President Donald Trump is giving his “total and complete Endorsement!” to Arizona’s Republican Senate candidate, Martha McSally.
McSally is a congresswoman who defeated two other Republicans Tuesday night to win the party’s nomination in the race to succeed retiring GOP Sen. Jeff Flake.
In a tweet Wednesday, Trump says McSally is “an extraordinary woman.”
Says Trump: “She was a very talented fighter jet pilot and is now a highly respected member of Congress. She is Strong on Crime, the Border and our under siege 2nd Amendment. Loves our Military and our Vets. Has my total and complete Endorsement!”
The former Air Force combat pilot defeated former Maricopa County Sheriff Joe Arpaio and fellow immigration hard-liner Kelli Ward.
McSally’s Democratic opponent is fellow U.S. Rep. Krysten Sinema.
President Donald Trump is casting the Democratic nominee for Florida governor, Andrew Gillum, as a “failed socialist mayor” who will lose to Rep. Don DeSantis in November.
Gillum on Tuesday won an upset in the Democratic primary for governor and edged out several other candidates. Trump’s endorsement helped DeSantis beat Agriculture Commissioner Adam Putnam in the Republican primary.
Trump on Wednesday tweeted out that not only did DeSantis win, but that “his opponent in November is his biggest dream.” Gillum is mayor of the city of Tallahassee and Trump said Gillum has “allowed crime and many other problems to flourish in the city.”
Tallahassee has had one of the highest crime rates in the state the last few years, although it has been going down.
Lea Marquez Peterson won a four-way primary to become the Republican nominee for a congressional district seat being vacated by Arizona Rep. Martha McSally.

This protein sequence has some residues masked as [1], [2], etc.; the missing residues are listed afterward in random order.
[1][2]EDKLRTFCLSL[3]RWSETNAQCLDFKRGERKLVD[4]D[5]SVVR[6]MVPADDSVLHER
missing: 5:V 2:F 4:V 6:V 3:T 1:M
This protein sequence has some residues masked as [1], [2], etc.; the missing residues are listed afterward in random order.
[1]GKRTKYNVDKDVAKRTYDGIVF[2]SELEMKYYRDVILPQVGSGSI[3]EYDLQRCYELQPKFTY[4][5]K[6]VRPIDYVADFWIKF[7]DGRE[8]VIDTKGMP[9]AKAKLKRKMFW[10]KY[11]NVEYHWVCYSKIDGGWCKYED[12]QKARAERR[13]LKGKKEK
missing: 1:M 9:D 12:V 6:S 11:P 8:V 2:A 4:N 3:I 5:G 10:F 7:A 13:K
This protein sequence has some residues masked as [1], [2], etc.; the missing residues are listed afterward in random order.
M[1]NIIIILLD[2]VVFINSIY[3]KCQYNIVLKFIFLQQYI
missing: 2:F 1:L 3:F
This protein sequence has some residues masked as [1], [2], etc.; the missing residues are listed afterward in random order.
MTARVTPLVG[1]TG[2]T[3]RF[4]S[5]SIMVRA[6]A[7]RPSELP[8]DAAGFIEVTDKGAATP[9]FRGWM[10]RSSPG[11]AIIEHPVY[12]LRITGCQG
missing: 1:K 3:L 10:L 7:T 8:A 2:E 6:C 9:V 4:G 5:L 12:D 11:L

Marquez Peterson beat Brandon Martin, Danny Morales and Casey Welch in Tuesday’s primary for Arizona’s 2nd Congressional District.
Republican McSally is running for retiring Sen. Jeff Flake’s seat.
The district covers the southeastern corner of Arizona from most of Tucson down to the U.S-Mexico border. It has almost an equal number of registered Democrats and Republicans. Democrats hope to flip the seat in their bid to take control of the House of Representatives.
Marquez Peterson is the CEO of the Tucson Hispanic Chamber. She’ll face off with the winner of a seven-way Democratic primary in November.
A liberal Florida Democrat pulled off an upset victory in the state’s primary for governor while President Donald Trump’s favored candidate cruised to victory for the GOP.
Those primary races Tuesday set up a fierce fall showdown in the nation’s largest political battleground.
Tallahassee Mayor Andrew Gillum, who would be the state’s first black governor, and Republican congressman Ron DeSantis both defeated more moderate opponents aligned with their parties’ establishment.
In Arizona, congresswoman Martha McSally fended off a pair of conservative challengers to carry the Republican Senate primary to fill the seat vacated by retiring Sen. Jeff Flake. She’ll face Democratic congresswoman Kyrsten Sinema.
GOP voters in Oklahoma backed mortgage company owner Kevin Stitt in a gubernatorial runoff. Stitt criticized his opponent as insufficiently supportive of Trump.